Since the 2011 Egyptian revolution, reporting incidences of sexual assault have increased at an alarming rate.
According to UN Women, 99.3% of Egyptian females have suffered sexual harassment in Egypt, while 91.5% have experienced unwelcome physical contact. “It’s better to be silent; if you scream for help or hit back to protest, you will face more problems,” said Alia Ali, a 22 year-old activist, who survived mob sexual assault in Tahrir Square. “No one will help you; you will even be blamed for the way you dress, even if you wear a hijab. It is always your fault because you are a girl on the street walking alone without any male!”
Sexual harassment has increased alarmingly since the 2011 Egyptian revolution, taking the form of organized attacks such as gang rape. Women played a key role in the protests, taking part in the demonstrations along with their male friends. According to the women I photographed, the government had historically used sexual violence as a weapon against women in a bid to suppress the voice of the public. Egypt is a conservative country, where the concept of honor plays an important role. The individual is subordinate to the family, and to admit to being a victim of rape would equate admitting that the family was not able to protect the individual. The shame may be even worse to bear than the actual rape.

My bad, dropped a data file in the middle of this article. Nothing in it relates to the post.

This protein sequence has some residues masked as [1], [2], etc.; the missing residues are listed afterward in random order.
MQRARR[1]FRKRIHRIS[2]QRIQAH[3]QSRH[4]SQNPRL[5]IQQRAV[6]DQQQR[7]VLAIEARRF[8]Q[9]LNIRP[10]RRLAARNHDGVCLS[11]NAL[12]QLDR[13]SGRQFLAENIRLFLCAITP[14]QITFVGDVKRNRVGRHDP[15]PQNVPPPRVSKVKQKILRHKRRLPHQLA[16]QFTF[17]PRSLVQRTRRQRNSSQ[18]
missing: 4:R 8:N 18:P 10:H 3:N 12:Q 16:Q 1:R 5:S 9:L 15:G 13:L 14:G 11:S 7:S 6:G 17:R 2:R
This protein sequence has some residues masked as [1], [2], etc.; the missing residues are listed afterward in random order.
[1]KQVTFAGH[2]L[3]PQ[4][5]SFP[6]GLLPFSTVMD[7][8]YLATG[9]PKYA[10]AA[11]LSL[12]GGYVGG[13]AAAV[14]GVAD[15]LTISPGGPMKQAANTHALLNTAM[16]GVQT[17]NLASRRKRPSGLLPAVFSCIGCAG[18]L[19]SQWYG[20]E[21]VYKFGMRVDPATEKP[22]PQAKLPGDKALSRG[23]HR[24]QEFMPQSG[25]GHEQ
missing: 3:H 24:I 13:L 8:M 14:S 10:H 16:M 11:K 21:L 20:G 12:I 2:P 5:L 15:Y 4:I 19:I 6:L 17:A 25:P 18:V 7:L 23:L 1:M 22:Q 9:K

Egyptian women face obstructions even in the justice system. The Shura Council’s human rights committee has accused female protestors of being prostitutes, with Major General Adel Afify even being quoted in the local newspaper, Al-Masry Al-Youm, as saying, “By getting herself involved in such circumstances, the woman has 100 percent responsibility.”